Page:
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INCE Poetry affords young persons an innocent pleasure, a taste for it,

under cerfain limitations, should be indulged. Why should they be forbicden to expatiate, in imagination, over the flowery fields of Arcadia, in Elyfium, in the Isles of the Bleft, and in the Vale of Tempè? The harmless delight which they derive from Poetry, is surely sufficient to recommend an attention to it, at an age when pleasure is the chief pursuit, even if the sweets of it were not blended with utility.

But if pleasure were the ultimate object of Poetry, there are some who, in the rigour of austere wisdom, would maintain that the precious days of youth might be more advantageously employed than in cultivating a taste for it. Te obviate their obje&tions, it is necessary to remind them, that Poetry has ever claimed the power of conveying instruction in the most effectual manner, by the vehicle of pleasure.

There is reason to believe that many young persons of natural genius would have given very little attention to learning of any kind, if they had been introduced to it by books appealing only to their reason and judgment, and not to their fancy. Through the pleasant paths of Poetry, they have been gradually led to the heights of science: they have been allured, on first setting out, by the beauty of the scene presented to them into a delightful land, flowing with milk and honey; where, after having been nourished like the infant from the mother's breast, they have gradually acquired strength enough to relish and digest the solidest food of philosophy.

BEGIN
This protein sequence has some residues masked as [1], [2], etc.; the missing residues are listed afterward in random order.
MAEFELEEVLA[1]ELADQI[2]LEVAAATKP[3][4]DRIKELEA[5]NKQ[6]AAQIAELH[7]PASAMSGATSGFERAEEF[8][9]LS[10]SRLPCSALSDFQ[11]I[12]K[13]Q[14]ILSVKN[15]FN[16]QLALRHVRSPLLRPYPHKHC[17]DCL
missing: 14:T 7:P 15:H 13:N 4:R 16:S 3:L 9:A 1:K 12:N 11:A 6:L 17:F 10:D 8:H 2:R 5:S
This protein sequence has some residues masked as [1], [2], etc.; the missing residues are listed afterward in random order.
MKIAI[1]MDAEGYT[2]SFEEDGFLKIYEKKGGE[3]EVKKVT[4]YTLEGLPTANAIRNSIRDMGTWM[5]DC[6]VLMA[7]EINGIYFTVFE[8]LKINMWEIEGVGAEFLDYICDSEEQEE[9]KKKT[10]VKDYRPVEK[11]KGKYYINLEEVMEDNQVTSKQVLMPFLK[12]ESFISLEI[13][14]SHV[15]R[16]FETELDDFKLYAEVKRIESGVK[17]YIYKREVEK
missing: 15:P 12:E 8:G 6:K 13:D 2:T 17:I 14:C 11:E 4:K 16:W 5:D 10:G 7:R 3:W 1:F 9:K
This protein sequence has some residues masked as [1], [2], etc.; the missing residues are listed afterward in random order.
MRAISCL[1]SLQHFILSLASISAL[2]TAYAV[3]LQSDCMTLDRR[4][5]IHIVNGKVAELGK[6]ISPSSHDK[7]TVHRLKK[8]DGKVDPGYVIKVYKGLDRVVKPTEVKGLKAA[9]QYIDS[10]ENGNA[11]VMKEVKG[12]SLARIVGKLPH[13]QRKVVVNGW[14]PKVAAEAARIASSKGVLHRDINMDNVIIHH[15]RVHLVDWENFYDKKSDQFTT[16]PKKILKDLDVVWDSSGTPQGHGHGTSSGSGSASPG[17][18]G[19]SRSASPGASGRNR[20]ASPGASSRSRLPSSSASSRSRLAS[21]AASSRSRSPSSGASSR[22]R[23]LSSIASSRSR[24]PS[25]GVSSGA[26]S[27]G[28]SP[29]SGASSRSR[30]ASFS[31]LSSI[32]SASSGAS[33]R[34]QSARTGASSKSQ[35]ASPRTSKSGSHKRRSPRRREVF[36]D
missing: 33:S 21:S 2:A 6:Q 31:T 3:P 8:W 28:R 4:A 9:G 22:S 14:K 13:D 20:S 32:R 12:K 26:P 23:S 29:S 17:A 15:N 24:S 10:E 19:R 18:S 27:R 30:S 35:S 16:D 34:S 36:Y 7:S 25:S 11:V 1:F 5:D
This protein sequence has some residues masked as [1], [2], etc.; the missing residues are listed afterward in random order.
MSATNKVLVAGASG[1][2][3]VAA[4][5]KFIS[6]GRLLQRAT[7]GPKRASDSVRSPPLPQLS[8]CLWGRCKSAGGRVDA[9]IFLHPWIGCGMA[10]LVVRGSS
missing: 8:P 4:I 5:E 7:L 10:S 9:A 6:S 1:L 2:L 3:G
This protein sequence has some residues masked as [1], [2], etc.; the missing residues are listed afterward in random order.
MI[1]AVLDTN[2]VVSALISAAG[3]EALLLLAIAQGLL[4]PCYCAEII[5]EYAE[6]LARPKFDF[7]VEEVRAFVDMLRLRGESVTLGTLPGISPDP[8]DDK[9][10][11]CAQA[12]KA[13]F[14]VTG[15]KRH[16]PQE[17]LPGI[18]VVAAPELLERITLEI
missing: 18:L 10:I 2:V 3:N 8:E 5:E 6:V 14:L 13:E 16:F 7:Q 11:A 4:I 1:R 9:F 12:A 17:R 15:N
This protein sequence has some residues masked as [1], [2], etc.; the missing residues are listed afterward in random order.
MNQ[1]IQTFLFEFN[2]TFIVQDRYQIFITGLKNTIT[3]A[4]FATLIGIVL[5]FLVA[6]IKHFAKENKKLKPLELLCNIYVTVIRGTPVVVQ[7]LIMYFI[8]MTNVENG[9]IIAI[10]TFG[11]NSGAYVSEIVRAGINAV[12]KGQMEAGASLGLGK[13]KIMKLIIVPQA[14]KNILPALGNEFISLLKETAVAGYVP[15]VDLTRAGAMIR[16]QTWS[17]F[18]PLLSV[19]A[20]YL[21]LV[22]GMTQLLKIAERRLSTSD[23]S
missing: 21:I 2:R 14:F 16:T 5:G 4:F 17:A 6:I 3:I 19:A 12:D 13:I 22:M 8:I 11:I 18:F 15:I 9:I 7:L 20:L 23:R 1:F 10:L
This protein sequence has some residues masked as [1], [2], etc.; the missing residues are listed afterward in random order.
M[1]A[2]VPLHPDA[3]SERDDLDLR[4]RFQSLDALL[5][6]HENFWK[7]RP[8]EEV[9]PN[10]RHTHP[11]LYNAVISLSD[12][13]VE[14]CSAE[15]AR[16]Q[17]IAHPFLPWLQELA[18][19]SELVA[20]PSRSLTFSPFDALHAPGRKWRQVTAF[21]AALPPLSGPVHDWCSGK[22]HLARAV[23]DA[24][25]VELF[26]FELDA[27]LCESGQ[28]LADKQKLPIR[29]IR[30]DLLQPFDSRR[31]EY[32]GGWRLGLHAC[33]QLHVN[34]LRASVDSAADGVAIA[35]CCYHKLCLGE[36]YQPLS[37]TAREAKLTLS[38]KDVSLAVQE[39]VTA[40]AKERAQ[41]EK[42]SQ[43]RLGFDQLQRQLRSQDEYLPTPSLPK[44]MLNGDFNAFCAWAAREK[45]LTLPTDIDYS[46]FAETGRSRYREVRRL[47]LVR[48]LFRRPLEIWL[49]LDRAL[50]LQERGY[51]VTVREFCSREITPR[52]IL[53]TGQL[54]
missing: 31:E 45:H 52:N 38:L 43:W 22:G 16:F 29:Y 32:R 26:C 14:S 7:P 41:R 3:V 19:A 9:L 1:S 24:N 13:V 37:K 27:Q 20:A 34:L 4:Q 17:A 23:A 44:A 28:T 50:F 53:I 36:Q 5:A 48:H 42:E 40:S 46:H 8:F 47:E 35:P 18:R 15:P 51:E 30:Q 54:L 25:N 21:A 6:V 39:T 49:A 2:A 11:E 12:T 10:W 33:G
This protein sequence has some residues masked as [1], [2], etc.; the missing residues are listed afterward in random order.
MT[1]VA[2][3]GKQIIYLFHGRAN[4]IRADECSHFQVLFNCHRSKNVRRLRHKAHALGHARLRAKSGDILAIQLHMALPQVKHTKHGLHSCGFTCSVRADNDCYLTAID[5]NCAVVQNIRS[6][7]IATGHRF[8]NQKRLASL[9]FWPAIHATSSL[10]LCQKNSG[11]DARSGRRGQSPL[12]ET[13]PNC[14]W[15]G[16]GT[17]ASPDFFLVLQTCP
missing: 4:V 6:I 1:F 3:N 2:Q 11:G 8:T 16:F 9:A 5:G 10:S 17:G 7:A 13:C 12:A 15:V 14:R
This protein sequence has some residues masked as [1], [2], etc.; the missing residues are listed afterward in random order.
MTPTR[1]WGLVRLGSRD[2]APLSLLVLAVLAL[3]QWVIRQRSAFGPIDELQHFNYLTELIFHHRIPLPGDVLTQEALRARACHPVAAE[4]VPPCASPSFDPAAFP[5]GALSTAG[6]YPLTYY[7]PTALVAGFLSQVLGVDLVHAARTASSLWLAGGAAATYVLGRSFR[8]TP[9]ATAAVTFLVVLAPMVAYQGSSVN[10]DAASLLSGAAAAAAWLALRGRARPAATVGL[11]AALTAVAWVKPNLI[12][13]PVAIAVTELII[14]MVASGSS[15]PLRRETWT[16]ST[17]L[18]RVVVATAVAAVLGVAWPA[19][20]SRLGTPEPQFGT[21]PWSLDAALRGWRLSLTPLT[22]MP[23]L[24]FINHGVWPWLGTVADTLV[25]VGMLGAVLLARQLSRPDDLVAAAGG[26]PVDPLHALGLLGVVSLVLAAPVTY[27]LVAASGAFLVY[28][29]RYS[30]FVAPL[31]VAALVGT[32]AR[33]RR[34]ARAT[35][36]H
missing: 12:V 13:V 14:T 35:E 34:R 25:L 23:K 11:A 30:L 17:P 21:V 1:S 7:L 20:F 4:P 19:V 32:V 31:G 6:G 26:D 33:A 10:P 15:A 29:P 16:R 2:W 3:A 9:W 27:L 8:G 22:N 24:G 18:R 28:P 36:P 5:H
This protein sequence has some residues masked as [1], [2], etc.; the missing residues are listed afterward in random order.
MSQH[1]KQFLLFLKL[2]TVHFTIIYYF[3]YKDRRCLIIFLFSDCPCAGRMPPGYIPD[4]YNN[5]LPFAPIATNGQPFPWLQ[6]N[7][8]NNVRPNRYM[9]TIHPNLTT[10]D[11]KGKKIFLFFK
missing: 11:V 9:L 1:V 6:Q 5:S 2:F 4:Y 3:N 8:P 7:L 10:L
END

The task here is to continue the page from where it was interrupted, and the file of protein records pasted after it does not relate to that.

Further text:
This opinion seems to be confirmed by actual experience; for the greatest men, in every liberal and honourable profession, have given their early years to the charms of Poetry. Many of the most illustrious worthies in the church and in the state, were allured to the land of learning by the song of the Muse; and they would perhaps have never entered it, if their preceptors had forbidden them to lend an ear. Of so much consequence is Poetry to tre genera advancement of learning.



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